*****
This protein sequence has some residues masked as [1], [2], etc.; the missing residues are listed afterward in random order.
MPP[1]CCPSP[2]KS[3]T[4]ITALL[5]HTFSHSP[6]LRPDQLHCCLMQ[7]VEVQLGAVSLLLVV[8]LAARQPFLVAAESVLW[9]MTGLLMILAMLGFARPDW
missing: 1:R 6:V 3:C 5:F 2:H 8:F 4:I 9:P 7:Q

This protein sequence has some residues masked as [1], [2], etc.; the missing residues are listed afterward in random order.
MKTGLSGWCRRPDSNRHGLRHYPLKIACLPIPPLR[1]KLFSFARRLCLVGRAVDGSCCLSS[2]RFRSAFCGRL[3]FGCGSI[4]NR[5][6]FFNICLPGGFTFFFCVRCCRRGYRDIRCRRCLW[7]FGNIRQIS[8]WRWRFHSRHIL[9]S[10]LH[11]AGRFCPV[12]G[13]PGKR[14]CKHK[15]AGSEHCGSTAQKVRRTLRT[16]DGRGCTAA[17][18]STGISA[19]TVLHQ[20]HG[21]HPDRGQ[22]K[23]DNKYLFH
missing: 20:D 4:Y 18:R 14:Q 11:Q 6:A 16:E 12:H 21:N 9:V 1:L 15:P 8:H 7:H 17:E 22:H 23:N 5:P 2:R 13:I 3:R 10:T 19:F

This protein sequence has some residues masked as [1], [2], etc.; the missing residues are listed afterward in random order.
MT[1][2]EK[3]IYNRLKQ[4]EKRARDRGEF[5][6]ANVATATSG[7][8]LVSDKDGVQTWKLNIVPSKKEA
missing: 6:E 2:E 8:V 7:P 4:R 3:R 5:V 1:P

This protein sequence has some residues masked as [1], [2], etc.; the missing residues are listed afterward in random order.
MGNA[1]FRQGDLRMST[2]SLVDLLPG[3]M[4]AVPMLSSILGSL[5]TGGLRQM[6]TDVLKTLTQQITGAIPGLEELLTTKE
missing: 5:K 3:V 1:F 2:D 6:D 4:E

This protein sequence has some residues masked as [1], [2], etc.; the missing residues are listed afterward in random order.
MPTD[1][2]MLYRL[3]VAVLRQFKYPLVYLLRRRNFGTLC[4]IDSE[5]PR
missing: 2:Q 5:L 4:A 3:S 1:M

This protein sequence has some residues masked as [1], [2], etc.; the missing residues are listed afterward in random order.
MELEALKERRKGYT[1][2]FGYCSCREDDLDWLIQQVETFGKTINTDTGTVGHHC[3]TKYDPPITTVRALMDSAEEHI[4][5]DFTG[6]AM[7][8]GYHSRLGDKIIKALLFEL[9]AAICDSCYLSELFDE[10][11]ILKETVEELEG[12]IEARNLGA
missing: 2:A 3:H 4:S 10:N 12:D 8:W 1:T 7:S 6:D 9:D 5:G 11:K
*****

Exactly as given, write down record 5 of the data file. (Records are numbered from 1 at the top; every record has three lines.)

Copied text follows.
This protein sequence has some residues masked as [1], [2], etc.; the missing residues are listed afterward in random order.
MPTD[1][2]MLYRL[3]VAVLRQFKYPLVYLLRRRNFGTLC[4]IDSE[5]PR
missing: 2:Q 5:L 4:A 3:S 1:M